Coeval Magazine x Jivomir Domoustchiev interview
Thank you to Coeval Magazine for my new most in depth interview. This interview took place mid March at the beginning of the international Covid 19 crisis.
interview SHONA MORAN
All images JIVOMIR DOMOUSTCHIEV STUDIO
Domoustchiev combines his love for artistic design, with a conscious awareness of the environmental concerns facing the fashion industry today. He explores the boundlessness of self-expression and uses an exaggerated form to bring to life his fascination with gender, sensuality, individuality and exuberance – hoping to inspire inner confidence in those who come into contact with his work. Domoustchiev’s designs are not for those who want to blend in, and he consistently strives for a more visually enriched future of fashion design. Enchanted by the female frame, his work embodies both femininity and aggression, and these meticulous nuances are what afford Domoustchiev with distinctive eccentricity. Although he takes inspiration from women, there is a unisex element to Domoustchiev’s designs, and for him, it’s all just about being bold enough to wear them.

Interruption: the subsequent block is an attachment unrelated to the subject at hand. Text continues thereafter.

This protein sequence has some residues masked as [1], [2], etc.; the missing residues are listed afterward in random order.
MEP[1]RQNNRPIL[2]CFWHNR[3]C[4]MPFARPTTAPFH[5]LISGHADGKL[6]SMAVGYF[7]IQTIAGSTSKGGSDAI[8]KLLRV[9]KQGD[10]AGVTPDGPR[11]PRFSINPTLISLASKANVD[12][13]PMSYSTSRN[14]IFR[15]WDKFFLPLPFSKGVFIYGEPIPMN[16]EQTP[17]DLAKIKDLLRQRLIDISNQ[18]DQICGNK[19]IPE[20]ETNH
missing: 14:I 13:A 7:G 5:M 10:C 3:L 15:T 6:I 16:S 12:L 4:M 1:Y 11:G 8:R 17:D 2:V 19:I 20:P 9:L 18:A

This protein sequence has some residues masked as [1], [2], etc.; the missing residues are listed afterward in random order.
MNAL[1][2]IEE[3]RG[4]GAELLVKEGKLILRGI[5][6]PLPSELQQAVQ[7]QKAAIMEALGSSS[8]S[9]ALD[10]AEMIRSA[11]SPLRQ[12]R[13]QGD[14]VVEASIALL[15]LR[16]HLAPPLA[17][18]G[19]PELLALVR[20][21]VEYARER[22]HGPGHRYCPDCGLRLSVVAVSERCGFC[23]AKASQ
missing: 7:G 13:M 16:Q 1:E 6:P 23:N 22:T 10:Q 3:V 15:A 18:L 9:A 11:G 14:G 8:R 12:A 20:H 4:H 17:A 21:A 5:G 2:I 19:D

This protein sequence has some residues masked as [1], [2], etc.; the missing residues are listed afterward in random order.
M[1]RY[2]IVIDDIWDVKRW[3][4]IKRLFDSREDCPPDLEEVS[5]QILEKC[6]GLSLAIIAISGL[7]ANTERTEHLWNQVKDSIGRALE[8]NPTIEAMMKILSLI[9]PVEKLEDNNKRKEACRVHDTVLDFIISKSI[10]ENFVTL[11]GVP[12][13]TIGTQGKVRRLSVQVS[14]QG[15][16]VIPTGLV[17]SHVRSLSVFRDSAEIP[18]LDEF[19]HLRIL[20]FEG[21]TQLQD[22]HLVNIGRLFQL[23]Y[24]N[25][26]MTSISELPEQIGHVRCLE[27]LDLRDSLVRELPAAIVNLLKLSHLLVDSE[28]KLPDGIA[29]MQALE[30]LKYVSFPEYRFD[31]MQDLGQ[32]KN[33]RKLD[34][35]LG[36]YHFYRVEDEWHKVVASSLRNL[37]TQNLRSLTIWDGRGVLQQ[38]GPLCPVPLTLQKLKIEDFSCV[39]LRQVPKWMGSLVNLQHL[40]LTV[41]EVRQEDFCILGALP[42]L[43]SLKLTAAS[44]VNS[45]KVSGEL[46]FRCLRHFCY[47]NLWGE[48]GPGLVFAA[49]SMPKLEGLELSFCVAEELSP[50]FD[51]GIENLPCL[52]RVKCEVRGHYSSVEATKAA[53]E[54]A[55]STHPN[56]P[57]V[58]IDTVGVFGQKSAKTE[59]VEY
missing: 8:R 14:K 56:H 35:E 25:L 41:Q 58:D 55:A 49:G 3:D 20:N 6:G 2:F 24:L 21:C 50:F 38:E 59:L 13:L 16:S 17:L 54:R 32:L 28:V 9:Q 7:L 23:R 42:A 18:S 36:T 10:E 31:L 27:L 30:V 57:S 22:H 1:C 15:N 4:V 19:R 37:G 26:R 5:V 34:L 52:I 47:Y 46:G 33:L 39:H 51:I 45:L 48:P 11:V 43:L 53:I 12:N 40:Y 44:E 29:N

After graduating from London College of Fashion, you continued your career as a Fashion Stylist and Creative Director. When did you really decide to commit to Fashion Design and have you always wanted to be a designer?
I think I always wanted to design. When I graduated, I was offered my dream job as a design assistant with one of the great Belgian designers. Sadly, due to circumstance, I was unable to go. That restriction led to styling as it was a quick release for creativity. Later on, I realised that creative styling is like design in that they feed into each other, you can reimagine garments and show them differently than intended. This is like the developmental stage of design, which helped me form my way of seeing, almost developing a signature in my work.
I know sustainability is a massive part of your brand. Was it a conscious decision to make your designs sustainable, hence the decision to work with PVC, or is PVC just a material you have always wanted to work with?